Trump, Britain, and the Special Relationship

President Trump and British Prime Minister Theresa May hold a joint news conference in London, England, June 4, 2019. (Carlos Barria/Reuters)
The run-up to Brexit is no time for political pettiness.

As the U.K. moves toward breaking from the EU, the special relationship becomes increasingly critical. But Trumpian diplomacy, especially in the age of Twitter, is unlike anything that’s come before.

During his state visit to the United Kingdom this week, the president of the United States was met with angry protesters (some peaceful, some thuggish), insults from the (ineffective) mayor of London, boycotts from Labour-party MPs, and scathing criticism from the mainstream British press.

If the president were anyone other than Donald J. Trump, such hostile behavior from Britain’s political establishment toward our most important ally would be a source of national shame. But the president is Donald J. Trump. And, as some activists thought it powerful to remind us by projecting onto the Tower of London, Trump’s approval rating in the U.K. is at 21 percent where Obama’s was at 72 percent.

These are not, of course, the approval ratings of the American people, a country nearly 40 times the geographical size of the U.K., but never mind that. . . .

Trump, as we know, gives as good as he gets. Before his plane had touched down on British soil, he tweeted that the mayor of London is a “stone-cold loser.” Later, he refused the invitation to meet Jeremy Corbyn, leader of the Labour party, explaining that he is a “negative force” (which is true, if inappropriate). After this rejection, Corbyn then volunteered himself as the key speaker at an anti-Trump rally.

The outgoing British prime minister, Theresa May — a woman of little political talent — appeared dignified, though severely uncomfortable, in Tuesday’s press conference with the president. Which is understandable given what happened last year. In July 2018, Trump told the Sun, Britain’s best-selling newspaper, that May had mishandled Brexit and that her proposed deal with the EU would “probably kill” any deal with the United States. Then, in a press conference, he denied saying this, calling it “fake news.” Trump further embarrassed May when he weighed in on domestic affairs and suggested that foreign secretary Boris Johnson would make “a great prime minister.”

Much has happened since then, and Trump seems to have softened in response. The withdrawal deal with the EU was rejected thrice by Parliament, and the prime minister herself was rejected by her own party. As Theresa May prepares to step down, 13 candidates (including Boris Johnson) are now positioning themselves to take her place as Tory leader.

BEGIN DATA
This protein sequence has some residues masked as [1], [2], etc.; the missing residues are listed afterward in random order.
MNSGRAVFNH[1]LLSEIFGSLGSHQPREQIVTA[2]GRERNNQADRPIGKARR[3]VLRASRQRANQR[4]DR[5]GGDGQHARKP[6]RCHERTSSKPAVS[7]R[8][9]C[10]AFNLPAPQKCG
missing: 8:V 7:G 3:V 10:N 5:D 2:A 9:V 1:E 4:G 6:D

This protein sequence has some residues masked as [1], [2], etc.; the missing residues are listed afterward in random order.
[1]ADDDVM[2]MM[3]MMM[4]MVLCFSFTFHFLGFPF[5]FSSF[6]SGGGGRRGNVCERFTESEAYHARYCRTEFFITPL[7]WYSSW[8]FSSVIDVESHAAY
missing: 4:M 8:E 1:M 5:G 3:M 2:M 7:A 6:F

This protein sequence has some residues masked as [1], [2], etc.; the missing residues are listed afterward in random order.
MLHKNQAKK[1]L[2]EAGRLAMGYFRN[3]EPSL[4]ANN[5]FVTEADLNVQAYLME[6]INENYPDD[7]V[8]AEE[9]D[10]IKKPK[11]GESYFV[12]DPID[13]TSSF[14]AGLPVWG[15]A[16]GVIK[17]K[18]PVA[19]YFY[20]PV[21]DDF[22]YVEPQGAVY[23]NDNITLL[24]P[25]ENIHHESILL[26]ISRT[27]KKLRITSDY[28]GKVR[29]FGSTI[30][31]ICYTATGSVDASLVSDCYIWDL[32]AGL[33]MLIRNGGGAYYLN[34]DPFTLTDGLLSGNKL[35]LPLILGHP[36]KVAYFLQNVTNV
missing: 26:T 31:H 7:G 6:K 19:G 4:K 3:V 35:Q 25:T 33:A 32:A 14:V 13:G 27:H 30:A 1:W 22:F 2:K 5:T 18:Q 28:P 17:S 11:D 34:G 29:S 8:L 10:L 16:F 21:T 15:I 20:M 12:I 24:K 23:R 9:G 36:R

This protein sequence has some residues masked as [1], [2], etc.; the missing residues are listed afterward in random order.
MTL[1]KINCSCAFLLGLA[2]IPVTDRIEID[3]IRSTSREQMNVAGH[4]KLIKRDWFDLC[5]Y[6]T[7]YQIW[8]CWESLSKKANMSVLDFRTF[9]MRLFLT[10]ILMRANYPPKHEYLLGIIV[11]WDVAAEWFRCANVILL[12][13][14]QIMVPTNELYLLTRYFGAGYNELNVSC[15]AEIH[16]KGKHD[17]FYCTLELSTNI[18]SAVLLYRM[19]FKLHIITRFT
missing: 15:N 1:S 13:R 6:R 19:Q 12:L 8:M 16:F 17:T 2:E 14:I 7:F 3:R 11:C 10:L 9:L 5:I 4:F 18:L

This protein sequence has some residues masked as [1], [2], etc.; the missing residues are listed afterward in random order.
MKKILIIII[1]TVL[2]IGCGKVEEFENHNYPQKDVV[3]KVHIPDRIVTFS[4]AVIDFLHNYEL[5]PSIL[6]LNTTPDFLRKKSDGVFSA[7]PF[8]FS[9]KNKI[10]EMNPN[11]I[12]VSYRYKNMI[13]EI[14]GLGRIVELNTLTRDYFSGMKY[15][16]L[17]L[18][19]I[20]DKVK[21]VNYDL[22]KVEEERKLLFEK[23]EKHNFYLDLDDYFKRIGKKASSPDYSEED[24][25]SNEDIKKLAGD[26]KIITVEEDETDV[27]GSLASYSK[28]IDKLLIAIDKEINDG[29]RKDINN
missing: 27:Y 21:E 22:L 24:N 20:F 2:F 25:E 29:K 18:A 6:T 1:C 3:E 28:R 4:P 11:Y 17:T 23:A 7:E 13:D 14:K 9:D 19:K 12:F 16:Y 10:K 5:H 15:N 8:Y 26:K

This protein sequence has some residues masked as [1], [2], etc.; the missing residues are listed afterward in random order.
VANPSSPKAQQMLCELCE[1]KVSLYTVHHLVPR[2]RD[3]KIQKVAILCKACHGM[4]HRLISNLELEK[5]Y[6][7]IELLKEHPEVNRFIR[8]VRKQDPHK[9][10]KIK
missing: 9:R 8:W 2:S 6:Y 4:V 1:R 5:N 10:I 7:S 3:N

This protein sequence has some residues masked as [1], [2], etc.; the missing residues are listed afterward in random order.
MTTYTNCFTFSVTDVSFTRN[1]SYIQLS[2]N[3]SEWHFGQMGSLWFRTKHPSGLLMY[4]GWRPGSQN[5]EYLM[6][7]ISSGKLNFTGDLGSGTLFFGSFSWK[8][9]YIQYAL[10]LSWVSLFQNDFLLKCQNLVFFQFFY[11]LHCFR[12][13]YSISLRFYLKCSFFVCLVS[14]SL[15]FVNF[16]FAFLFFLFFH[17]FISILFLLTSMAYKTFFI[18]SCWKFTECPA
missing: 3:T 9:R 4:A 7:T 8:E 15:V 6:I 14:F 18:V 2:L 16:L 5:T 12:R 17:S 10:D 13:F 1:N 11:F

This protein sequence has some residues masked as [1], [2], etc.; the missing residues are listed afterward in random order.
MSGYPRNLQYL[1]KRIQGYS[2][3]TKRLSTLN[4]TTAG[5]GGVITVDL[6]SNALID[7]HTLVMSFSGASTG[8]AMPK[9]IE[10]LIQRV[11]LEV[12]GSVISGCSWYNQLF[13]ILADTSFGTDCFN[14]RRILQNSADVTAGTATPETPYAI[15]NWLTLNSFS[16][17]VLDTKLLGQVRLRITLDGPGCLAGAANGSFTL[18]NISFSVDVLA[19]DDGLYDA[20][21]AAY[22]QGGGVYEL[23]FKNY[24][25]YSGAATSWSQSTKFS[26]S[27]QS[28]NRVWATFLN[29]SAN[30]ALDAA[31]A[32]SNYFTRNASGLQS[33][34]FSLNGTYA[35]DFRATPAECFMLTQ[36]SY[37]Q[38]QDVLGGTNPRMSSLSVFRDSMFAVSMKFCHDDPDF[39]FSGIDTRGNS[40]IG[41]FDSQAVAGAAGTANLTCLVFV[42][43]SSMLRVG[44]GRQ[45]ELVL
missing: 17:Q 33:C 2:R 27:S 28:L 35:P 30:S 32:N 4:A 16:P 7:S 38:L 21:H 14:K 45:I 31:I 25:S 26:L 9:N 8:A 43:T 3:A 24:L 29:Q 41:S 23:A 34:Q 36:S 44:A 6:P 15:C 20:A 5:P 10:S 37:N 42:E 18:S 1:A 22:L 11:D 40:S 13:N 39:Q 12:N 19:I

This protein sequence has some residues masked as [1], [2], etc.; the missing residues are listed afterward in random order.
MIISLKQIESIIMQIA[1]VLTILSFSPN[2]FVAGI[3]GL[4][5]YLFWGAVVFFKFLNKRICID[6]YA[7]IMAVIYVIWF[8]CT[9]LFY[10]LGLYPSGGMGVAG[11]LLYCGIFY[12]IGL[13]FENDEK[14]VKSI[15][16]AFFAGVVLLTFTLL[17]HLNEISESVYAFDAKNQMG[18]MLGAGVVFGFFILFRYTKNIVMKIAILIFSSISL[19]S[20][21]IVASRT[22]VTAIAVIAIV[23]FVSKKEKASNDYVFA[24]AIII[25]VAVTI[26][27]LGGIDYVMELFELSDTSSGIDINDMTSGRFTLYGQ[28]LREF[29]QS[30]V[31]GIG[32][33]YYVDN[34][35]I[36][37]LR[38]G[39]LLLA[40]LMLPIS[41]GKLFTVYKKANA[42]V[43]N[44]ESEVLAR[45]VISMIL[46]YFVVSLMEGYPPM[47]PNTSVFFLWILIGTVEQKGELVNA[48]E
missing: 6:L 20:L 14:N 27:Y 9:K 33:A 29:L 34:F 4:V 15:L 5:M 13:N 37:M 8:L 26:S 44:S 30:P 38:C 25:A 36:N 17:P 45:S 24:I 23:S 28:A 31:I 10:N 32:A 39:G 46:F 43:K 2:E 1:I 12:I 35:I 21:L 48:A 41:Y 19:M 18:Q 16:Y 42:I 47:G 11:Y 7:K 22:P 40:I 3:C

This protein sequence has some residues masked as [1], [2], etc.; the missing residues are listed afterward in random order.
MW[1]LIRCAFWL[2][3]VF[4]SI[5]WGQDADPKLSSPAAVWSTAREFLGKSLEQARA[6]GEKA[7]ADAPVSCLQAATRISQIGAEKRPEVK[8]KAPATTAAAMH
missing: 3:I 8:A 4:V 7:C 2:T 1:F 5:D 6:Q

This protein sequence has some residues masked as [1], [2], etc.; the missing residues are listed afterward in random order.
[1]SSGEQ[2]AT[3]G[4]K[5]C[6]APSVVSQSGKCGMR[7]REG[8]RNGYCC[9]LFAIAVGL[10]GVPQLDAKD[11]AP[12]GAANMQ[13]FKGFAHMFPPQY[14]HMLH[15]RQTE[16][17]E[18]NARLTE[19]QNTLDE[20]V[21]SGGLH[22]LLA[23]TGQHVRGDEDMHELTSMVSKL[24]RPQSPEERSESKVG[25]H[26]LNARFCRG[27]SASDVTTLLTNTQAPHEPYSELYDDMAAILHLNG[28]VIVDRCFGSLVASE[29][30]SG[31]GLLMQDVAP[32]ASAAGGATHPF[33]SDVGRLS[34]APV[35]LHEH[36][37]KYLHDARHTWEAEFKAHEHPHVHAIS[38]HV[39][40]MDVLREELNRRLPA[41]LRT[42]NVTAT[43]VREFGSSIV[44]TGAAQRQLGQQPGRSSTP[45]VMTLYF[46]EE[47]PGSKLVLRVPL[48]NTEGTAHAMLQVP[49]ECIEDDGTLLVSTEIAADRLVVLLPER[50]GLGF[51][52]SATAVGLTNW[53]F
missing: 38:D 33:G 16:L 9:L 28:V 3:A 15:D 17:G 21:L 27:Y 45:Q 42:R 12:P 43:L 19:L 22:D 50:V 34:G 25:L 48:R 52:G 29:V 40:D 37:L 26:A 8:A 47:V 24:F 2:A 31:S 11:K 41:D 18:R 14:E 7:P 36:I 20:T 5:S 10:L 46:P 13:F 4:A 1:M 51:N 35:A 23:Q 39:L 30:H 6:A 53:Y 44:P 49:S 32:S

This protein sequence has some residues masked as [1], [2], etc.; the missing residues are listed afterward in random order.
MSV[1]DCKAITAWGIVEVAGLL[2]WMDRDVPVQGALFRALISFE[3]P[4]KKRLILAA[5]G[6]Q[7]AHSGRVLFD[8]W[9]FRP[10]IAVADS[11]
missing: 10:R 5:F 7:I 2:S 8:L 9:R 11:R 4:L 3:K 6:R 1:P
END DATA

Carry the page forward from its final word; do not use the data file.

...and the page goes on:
In a business roundtable, the president told May, “I don’t know exactly what your timing is [Friday is her last day] . . . but stick around, let’s do this deal.” Later, in a news conference, he said, “[You’re] probably a better negotiator than I am” and “I think you deserve a lot of credit.” (Quite the U-turn on a largely unchanged deal.)

When asked about Boris Johnson, Trump reiterated his earlier support and also spoke highly of Nigel Farage, whom, at this writing, he is scheduled to meet. It is not merely undiplomatic for foreign leaders to weigh in on national politics in this way. It can also have an adverse effect. For instance, when Obama said that Britain would be back of the queue if we left the EU, some leading Brexiteers claimed this helped further their cause.

Whoever succeeds May will have to respond to new challenges in the relationship with the U.S. in the aftermath of Brexit. This was made clear when the American ambassador, Woody Johnson, suggested that in a trade deal with the U.S., “everything” would be on the table, including Britain’s National Health Service. This is a very touchy point, as the overwhelming majority of Britons oppose the privatization of medicine. But Trump tactlessly exacerbated this controversy during the press conference, saying, “When you’re dealing in trade, everything’s on the table, so NHS or anything else, a lot more than that, but everything will be on the table, absolutely.”

“To say nothing, especially when speaking, is half the art of diplomacy,” writes Will Durant in The Story of Civilization. With that in mind, it’s hard to decide which is more embarrassing: the self-satisfied posturing of Britain’s political elites, or the blundering egotism of the president of the United States. At any rate, at such a critical juncture in the special relationship, this is no time for pettiness.

Madeleine Kearns is a William F. Buckley Fellow in Political Journalism at the National Review Institute. She is from Glasgow, Scotland, and is a trained singer.

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